The Commission has sufficiently shown that Telegram’s plan to distribute Grams involves a securities offering under the Howey test to which no exemption applies.
The Southern District of New York has granted the SEC’s request for a preliminary injunction again Telegram Group prohibiting the delivery of its tokens (Grams) to initial purchasers in violation of registration provisions of the federal securities laws. According to the court, Gram purchasers possessed a reasonable expectation of profit based upon the efforts of Telegram in terms of gains from the resale of the tokens in the post-launch period. Under the test set forth in SEC v. W.J. Howey Co., the SEC has sufficiently alleged that the series of contracts and understandings related to Grams are securities, the court found (SEC v. Telegram Group Inc., March 24, 2020, Castel, K.).
Ongoing litigation. In January 2018, Telegram began to raise capital to launch a blockchain called the "Telegram Open Network" or "TON," which would host new cryptocurrencies and decentralized applications on a large scale. Telegram raised $1.7 billion from over 170 initial purchasers via agreements for the purchase of digital-asset securities called Grams, which would be created upon the launch of TON. Telegram had committed to deliver the Grams to purchasers in conjunction with TON’s launch on October 31, 2019. Upon delivery, purchasers would then be able to resell the Grams on the open market.
The Commission alleges that Grams were securities being sold in violation of the registration provisions of the Securities Act and obtained a temporary restraining order ahead of the promised delivery date. The SEC also states that the initial purchasers are "underwriters" who will engage in a distribution of Grams into a public market that will not have the information that a registration statement would provide. In response, Telegram argues that its digital tokens are not securities and contends that the agreements to sell Grams are private placements covered by a registration exemption.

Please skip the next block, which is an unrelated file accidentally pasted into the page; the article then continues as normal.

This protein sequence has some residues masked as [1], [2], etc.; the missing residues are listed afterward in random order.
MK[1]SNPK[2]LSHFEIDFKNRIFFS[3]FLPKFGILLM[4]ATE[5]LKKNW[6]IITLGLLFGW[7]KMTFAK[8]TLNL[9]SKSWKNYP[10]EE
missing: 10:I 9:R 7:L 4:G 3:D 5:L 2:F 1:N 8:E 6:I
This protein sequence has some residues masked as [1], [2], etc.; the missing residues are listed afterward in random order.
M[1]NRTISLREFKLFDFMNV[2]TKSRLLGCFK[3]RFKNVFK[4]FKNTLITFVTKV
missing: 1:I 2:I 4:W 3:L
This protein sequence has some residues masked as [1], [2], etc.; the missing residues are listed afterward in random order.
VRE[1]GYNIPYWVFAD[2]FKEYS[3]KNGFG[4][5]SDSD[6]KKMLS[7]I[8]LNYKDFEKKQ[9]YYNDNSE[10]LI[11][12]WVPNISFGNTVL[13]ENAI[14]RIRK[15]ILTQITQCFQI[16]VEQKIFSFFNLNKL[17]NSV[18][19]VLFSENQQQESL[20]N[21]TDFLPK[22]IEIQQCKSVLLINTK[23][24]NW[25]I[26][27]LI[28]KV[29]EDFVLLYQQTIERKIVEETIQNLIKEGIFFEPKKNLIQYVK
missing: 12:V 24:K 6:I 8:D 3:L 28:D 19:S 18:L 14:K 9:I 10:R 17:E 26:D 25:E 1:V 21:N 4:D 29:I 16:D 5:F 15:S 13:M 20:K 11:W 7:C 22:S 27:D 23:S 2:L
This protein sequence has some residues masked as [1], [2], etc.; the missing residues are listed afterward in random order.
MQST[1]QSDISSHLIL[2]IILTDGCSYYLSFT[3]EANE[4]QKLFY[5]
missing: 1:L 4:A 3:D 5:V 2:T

Injunction granted. The court noted that, in order to obtain a preliminary injunction, the SEC must make a substantial showing of the likelihood of success in proving a violation and of a risk of future harm without an injunction. The court explained that the SEC has shown proof that the contracts and understandings involving the sale of Grams to the initial purchasers are part of a larger scheme to distribute the tokens into a secondary public market. "[T]he resale of Grams into the secondary public market would be an integral part of the sale of securities without a required registration statement," the court stated. Telegram was aware that purchasers would not be willing to spend nearly $2 billion to acquire Grams just to store or transfer value, according to the court; a reasonable purchaser would have expected to profit only if the reputation, skill, and involvement of Telegram and its founders remained, it stated.
Telegram would be the force behind the TON blockchain for the post-launch period when the initial purchases would be selling Grams into the secondary market, the court explained. To demonstrate a "common enterprise" under the Howey test, the SEC has made the required showing of horizontal and vertical commonality with a pooling of assets and investors wealth being tied to Telegram’s success, according to the court. In addition, the terms of the Gram purchase agreements point to an investment intent on the part of the initial purchasers, the court stated, and a reasonable person would not agree to freeze millions of dollars for a long period simply to obtain a substitute currency.
As such, under the Howey test, the SEC has sufficiently alleged that initial purchasers invested in a common enterprise and possessed a reasonable expectation of profit based upon the efforts of Telegram, the court found. Further, the Commission has demonstrated a substantial likelihood of success in proving that the sales were part of a larger scheme that Grams be distributed in a secondary public market, which is an offering of securities under Howey, according to the court. Finding that Telegram failed to establish an exemption to the registration requirement, the court granted the Commission’s motion for a preliminary injunction.
The case is No. 19-cv-9439 (PKC).
Attorneys: Alison Rose Levine for the SEC. George Abraham Zimmerman (Skadden, Arps, Slate, Meagher & Flom LLP and Affiliates) for Telegram Group Inc., TON Issuer Inc.
Companies: Telegram Group Inc.; TON Issuer Inc.
MainStory: TopStory Blockchain Enforcement IssuerRegistration SecuritiesOfferings NewYorkNews
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